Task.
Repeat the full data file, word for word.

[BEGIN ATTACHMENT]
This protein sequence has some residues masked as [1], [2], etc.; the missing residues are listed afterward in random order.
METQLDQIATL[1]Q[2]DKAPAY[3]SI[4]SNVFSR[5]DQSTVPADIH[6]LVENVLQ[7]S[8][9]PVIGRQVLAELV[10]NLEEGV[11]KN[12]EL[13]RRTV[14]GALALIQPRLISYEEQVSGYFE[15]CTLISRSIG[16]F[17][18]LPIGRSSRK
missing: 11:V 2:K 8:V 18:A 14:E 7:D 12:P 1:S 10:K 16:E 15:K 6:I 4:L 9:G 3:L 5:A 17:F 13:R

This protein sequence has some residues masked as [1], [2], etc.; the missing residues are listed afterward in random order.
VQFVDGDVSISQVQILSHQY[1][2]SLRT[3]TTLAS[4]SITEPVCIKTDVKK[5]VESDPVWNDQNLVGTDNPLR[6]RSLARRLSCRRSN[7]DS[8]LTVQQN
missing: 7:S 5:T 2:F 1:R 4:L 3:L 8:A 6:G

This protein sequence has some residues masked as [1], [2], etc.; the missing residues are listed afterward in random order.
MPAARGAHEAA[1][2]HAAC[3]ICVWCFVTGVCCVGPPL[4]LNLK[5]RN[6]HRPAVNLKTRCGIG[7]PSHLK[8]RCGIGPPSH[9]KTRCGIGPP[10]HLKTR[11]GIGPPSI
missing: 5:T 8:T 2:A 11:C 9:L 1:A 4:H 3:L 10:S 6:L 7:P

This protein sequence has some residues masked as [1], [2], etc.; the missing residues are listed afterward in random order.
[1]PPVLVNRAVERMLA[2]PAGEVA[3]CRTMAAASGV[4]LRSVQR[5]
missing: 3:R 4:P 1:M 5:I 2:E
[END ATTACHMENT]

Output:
This protein sequence has some residues masked as [1], [2], etc.; the missing residues are listed afterward in random order.
METQLDQIATL[1]Q[2]DKAPAY[3]SI[4]SNVFSR[5]DQSTVPADIH[6]LVENVLQ[7]S[8][9]PVIGRQVLAELV[10]NLEEGV[11]KN[12]EL[13]RRTV[14]GALALIQPRLISYEEQVSGYFE[15]CTLISRSIG[16]F[17][18]LPIGRSSRK
missing: 11:V 2:K 8:V 18:A 14:E 7:D 12:P 1:S 10:K 16:E 15:K 6:I 4:L 9:G 3:L 5:A 17:F 13:R

This protein sequence has some residues masked as [1], [2], etc.; the missing residues are listed afterward in random order.
VQFVDGDVSISQVQILSHQY[1][2]SLRT[3]TTLAS[4]SITEPVCIKTDVKK[5]VESDPVWNDQNLVGTDNPLR[6]RSLARRLSCRRSN[7]DS[8]LTVQQN
missing: 7:S 5:T 2:F 1:R 4:L 3:L 8:A 6:G

This protein sequence has some residues masked as [1], [2], etc.; the missing residues are listed afterward in random order.
MPAARGAHEAA[1][2]HAAC[3]ICVWCFVTGVCCVGPPL[4]LNLK[5]RN[6]HRPAVNLKTRCGIG[7]PSHLK[8]RCGIGPPSH[9]KTRCGIGPP[10]HLKTR[11]GIGPPSI
missing: 5:T 8:T 2:A 11:C 9:L 1:A 4:H 3:L 10:S 6:L 7:P

This protein sequence has some residues masked as [1], [2], etc.; the missing residues are listed afterward in random order.
[1]PPVLVNRAVERMLA[2]PAGEVA[3]CRTMAAASGV[4]LRSVQR[5]
missing: 3:R 4:P 1:M 5:I 2:E